Wit and Wisdom

As mentioned before, what appears to be the default position taken up by the majority of people in Western societies when things go downhill from an economic, political, and social standpoint is to scapegoat minority groups such as Jews, Muslims, as well as other minority groups and people of color for all of the problems. But as one Islamic scholar said, in order to avert the scapegoating to a certain extent, Muslims need to voice themselves and to talk about their beliefs, experiences, and ideas out in the open, so that people in Western societies can understand their beliefs, experiences, and ideas and then realize that it is not so difficult to integrate these beliefs, experiences, and ideas into the broader social fabric of society.

Thus, as Erving Goffman wrote, the nature of “talk” is such that talk is similar to a “structural midden” and “a refuse heap in which bits and oddments of all the ways of framing activity in the culture are to be found.” On one hand, there is “formal” talk and interaction, and on the other hand there is “informal” talk and interaction. Much of Goffman’s preoccupation was with informal talk and informal interaction. And as Goffman argued, the manner in which one’s talk and interaction takes up “a real place in the world” depends largely on the looseness and wit which shape the talk and interaction. Arguably, the looseness and wit which shape the conversation and the nature of the back-and-forth or give-and-take that results from dynamic talk and interaction ties into the “cultural competence” and “rank” and “social relationship” of the communicator and speaker with the audience and interlocutor and with broader society.

As a result, even informal talk and interaction are deeply intertwined with “the surround in which it occurs.” And as suggested before, the aim of talk and interaction is to stir an emotion or feeling in an audience by conveying one’s experiences to the audience. Whether the audience acts upon the emotion and feeling that is stirred by the communicator’s conveyance of their experiences is a wholly separate issue. In most cases, what suffices for the communicator is that the emotion and feeling has been stirred within the audience as a result of conveying their experiences to the audience. Also, flashes of looseness and wit as well the degree and manner by which looseness and wit are incorporated into formal talk and formal interaction can create “a range of possibilities” for both the communicator and the audience, as mentioned before. And the irony is that those with the most looseness, humor, and wit are usually the ones who are most depressed and melancholic, given that they realize the absurdity of everything more than anyone else.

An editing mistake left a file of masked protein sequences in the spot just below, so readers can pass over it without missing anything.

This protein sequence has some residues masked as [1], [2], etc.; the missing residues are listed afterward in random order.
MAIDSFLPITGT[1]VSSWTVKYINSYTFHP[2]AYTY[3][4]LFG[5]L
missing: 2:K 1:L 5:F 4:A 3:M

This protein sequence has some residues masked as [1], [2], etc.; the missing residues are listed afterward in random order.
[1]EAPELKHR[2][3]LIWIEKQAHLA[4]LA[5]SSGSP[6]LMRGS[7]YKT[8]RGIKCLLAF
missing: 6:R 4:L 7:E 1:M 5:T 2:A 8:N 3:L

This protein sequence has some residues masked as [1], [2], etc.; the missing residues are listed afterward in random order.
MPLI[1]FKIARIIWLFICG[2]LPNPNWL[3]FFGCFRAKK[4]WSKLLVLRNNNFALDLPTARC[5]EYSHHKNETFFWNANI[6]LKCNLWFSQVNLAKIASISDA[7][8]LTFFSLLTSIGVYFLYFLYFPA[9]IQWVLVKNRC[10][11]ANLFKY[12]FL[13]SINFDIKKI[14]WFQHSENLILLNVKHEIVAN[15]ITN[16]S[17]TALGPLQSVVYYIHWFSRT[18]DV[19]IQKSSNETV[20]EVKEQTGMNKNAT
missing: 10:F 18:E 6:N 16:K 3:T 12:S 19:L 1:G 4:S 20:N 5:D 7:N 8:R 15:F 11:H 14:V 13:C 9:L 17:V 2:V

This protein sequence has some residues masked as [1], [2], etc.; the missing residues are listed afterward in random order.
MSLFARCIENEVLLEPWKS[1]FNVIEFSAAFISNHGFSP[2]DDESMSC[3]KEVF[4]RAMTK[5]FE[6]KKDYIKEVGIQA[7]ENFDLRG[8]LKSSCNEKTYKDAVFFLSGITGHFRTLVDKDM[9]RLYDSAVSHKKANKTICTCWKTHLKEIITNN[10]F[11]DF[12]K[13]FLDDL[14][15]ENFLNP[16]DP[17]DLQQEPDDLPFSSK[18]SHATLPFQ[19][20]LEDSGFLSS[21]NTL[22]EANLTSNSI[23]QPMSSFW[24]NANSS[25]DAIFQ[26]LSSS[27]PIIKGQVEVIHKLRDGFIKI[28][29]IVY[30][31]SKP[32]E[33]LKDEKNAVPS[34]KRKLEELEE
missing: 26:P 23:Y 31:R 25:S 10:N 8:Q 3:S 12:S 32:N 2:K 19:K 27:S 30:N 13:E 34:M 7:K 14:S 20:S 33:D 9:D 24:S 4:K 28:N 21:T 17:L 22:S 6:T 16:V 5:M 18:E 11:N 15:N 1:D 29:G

Nevertheless, looseness, humor, and wit are crucial in a political or social atmosphere and climate that is characterized by a heightened sense of anger, frustration, and stress. As Irving Janis wrote in a book titled “Stress and Frustration,” some of the ailments and symptoms which result from a state of shock and stress due to both personal and systemic circumstances are “loss of personal identity” as well as “gross impairment of mental functions” and a sense of “personal vulnerability” which take much time and effort to overcome. Also, one can argue that the personal circumstances and the systemic circumstances which lead to shock and stress are deeply intertwined. In turn, all of this brings to mind the swaths of individuals in America, but especially in Washington, who sought recourse to counselors and therapists immediately after Donald Trump got elected as president in 2016. Whether the dull-wittedness and sourness of those in certain positions of power can prevent a repeat of such episodes remains a question mark.

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